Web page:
Imagining the Essay as Digital Assemblage: Collaborative Student Experiments with Writing in Scalar

Dwayne Dixon

Abstract


This essay describes a digital, collaboratively designed and interconnected series of essays that were the final project for a first-year class in media and anthropology. These essays were composed using a digital, publically accessible, scholarly publishing platform that allows students to experiment architecturally with arguing related ideas through non-linear text. The result is an intricate, flexible pathway of pages. The assignment is informed by, and attempts to experimentally enact, Fèlix Guattari's concept of the assemblage, emphasizing movement and process of argument and evidence over static, reified trajectories of traditional essay composition. By examining the periphery of their own ideas, students encounter the interpretations of their classmates and discover alternate readings of key themes, which they can then fold into their own writing networks, ultimately creating a textual flow which challenges the singularity of the author and the boundaries of disciplinary thinking.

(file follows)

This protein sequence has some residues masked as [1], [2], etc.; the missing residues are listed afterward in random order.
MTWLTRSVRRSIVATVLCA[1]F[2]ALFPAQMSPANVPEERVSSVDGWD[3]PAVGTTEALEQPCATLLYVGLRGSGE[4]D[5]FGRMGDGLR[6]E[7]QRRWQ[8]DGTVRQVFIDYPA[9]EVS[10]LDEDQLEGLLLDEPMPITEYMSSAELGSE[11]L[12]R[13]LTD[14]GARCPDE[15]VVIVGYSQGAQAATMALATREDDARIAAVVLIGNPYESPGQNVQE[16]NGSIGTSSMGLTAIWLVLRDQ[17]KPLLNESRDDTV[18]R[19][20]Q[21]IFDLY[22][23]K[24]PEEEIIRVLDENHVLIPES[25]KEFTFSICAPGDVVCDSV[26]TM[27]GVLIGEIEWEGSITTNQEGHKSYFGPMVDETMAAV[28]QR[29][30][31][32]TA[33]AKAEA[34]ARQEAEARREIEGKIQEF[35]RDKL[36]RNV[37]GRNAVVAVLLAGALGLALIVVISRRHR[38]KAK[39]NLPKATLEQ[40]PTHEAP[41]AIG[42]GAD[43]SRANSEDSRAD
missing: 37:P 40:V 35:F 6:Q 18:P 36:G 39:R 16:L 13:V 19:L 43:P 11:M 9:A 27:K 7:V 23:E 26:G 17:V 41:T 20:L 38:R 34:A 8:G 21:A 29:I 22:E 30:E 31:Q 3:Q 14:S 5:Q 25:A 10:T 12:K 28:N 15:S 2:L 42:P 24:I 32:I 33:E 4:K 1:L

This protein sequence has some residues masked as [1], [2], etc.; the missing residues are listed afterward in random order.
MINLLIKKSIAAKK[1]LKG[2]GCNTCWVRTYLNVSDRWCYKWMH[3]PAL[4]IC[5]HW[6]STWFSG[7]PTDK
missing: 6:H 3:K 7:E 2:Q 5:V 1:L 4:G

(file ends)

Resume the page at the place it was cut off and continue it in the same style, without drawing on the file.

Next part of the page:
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References


Deleuze, G., & Guattari, F. (1987). A thousand plateaus: Capitalism and schizophrenia. Minneapolis: University of Minnesota Press.

Guattari, F. (1995). Chaosmosis: An ethico-aesthetic paradigm. Bloomington, IN: University of Indiana Press.




Copyright (c) 2016 Dwayne Dixon

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